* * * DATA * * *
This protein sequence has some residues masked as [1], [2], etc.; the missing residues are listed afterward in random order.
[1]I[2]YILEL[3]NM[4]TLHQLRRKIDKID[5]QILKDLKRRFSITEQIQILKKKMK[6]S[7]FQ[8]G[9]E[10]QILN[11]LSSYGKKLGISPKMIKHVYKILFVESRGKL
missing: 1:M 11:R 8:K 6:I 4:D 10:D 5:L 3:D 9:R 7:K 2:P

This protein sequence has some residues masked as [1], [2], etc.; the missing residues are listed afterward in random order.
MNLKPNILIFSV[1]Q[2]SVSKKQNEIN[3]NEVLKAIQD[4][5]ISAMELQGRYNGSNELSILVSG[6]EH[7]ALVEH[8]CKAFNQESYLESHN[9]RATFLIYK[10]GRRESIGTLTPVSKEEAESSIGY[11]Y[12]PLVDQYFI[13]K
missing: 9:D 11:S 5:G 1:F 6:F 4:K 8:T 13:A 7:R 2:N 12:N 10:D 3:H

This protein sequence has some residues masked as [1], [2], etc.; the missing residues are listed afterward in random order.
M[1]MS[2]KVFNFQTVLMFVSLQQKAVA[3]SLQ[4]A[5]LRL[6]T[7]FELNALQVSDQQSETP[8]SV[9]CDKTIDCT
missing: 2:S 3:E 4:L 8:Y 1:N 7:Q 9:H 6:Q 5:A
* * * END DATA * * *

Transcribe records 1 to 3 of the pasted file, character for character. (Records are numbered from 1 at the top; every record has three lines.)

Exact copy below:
This protein sequence has some residues masked as [1], [2], etc.; the missing residues are listed afterward in random order.
[1]I[2]YILEL[3]NM[4]TLHQLRRKIDKID[5]QILKDLKRRFSITEQIQILKKKMK[6]S[7]FQ[8]G[9]E[10]QILN[11]LSSYGKKLGISPKMIKHVYKILFVESRGKL
missing: 1:M 11:R 8:K 6:I 4:D 10:D 5:L 3:D 9:R 7:K 2:P

This protein sequence has some residues masked as [1], [2], etc.; the missing residues are listed afterward in random order.
MNLKPNILIFSV[1]Q[2]SVSKKQNEIN[3]NEVLKAIQD[4][5]ISAMELQGRYNGSNELSILVSG[6]EH[7]ALVEH[8]CKAFNQESYLESHN[9]RATFLIYK[10]GRRESIGTLTPVSKEEAESSIGY[11]Y[12]PLVDQYFI[13]K
missing: 9:D 11:S 5:G 1:F 6:F 4:K 8:T 13:A 7:R 2:N 12:N 10:D 3:H

This protein sequence has some residues masked as [1], [2], etc.; the missing residues are listed afterward in random order.
M[1]MS[2]KVFNFQTVLMFVSLQQKAVA[3]SLQ[4]A[5]LRL[6]T[7]FELNALQVSDQQSETP[8]SV[9]CDKTIDCT
missing: 2:S 3:E 4:L 8:Y 1:N 7:Q 9:H 6:Q 5:A